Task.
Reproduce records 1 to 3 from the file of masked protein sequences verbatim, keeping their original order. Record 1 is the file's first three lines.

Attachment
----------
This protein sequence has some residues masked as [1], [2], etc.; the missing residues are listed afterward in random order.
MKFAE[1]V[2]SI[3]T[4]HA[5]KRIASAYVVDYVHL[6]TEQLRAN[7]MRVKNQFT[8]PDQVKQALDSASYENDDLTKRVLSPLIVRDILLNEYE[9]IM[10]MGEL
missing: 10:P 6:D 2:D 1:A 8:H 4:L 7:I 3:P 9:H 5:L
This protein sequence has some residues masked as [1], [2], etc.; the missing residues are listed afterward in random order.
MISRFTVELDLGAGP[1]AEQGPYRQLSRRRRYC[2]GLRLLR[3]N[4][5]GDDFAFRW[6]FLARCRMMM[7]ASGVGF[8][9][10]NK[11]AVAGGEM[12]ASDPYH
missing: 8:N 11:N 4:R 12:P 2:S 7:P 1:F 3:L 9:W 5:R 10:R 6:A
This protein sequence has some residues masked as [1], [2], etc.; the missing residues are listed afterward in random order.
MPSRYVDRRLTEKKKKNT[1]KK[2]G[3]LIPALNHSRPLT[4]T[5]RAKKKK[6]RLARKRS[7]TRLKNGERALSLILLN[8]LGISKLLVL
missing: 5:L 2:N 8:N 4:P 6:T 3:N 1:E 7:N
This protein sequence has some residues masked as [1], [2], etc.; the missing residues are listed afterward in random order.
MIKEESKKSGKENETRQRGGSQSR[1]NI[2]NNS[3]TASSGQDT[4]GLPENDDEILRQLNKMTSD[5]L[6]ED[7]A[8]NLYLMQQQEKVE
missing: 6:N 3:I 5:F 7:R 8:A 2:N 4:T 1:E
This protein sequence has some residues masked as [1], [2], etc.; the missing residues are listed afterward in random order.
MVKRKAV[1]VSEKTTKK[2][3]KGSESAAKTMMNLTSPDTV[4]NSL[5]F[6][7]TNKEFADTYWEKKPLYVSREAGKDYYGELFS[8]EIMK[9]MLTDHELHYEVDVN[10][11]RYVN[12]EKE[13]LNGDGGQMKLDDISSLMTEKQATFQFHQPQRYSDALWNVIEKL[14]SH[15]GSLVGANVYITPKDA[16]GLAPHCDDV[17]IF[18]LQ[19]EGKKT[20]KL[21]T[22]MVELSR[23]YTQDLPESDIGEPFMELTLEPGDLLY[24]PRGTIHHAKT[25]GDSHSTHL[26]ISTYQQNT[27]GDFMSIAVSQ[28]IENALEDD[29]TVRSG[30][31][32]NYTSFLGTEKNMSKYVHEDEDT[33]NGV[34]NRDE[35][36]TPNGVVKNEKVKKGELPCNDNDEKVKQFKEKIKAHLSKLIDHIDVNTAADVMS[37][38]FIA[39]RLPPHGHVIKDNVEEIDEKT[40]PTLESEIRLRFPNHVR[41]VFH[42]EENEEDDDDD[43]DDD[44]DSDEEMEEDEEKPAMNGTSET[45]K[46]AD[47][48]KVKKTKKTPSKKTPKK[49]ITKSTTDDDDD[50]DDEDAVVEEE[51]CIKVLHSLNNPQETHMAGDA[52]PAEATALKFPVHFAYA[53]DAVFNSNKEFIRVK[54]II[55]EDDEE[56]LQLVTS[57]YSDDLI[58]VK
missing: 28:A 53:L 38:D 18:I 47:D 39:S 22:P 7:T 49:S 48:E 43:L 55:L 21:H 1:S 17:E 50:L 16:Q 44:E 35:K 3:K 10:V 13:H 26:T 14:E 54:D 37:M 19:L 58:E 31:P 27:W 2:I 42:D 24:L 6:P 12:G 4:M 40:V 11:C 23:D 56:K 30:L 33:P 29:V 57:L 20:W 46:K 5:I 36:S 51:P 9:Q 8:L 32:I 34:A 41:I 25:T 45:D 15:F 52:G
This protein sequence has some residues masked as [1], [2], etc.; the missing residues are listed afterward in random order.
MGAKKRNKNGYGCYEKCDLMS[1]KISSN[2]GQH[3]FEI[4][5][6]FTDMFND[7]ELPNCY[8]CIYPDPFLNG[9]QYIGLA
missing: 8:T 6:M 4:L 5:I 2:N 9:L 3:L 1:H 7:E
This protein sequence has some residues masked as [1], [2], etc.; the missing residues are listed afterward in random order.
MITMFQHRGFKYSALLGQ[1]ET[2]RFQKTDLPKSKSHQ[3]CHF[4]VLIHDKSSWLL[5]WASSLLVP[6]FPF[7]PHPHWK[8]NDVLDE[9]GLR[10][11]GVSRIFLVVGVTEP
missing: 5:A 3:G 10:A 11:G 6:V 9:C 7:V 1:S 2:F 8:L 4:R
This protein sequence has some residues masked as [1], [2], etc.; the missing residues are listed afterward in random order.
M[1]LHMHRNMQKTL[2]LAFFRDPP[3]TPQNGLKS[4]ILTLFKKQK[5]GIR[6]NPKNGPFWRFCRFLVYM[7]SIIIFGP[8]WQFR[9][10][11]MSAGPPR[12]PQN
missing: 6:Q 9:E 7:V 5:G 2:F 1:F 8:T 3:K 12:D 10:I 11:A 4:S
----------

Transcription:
This protein sequence has some residues masked as [1], [2], etc.; the missing residues are listed afterward in random order.
MKFAE[1]V[2]SI[3]T[4]HA[5]KRIASAYVVDYVHL[6]TEQLRAN[7]MRVKNQFT[8]PDQVKQALDSASYENDDLTKRVLSPLIVRDILLNEYE[9]IM[10]MGEL
missing: 10:P 6:D 2:D 1:A 8:H 4:L 7:I 3:P 9:H 5:L
This protein sequence has some residues masked as [1], [2], etc.; the missing residues are listed afterward in random order.
MISRFTVELDLGAGP[1]AEQGPYRQLSRRRRYC[2]GLRLLR[3]N[4][5]GDDFAFRW[6]FLARCRMMM[7]ASGVGF[8][9][10]NK[11]AVAGGEM[12]ASDPYH
missing: 8:N 11:N 4:R 12:P 2:S 7:P 1:F 3:L 9:W 5:R 10:R 6:A
This protein sequence has some residues masked as [1], [2], etc.; the missing residues are listed afterward in random order.
MPSRYVDRRLTEKKKKNT[1]KK[2]G[3]LIPALNHSRPLT[4]T[5]RAKKKK[6]RLARKRS[7]TRLKNGERALSLILLN[8]LGISKLLVL
missing: 5:L 2:N 8:N 4:P 6:T 3:N 1:E 7:N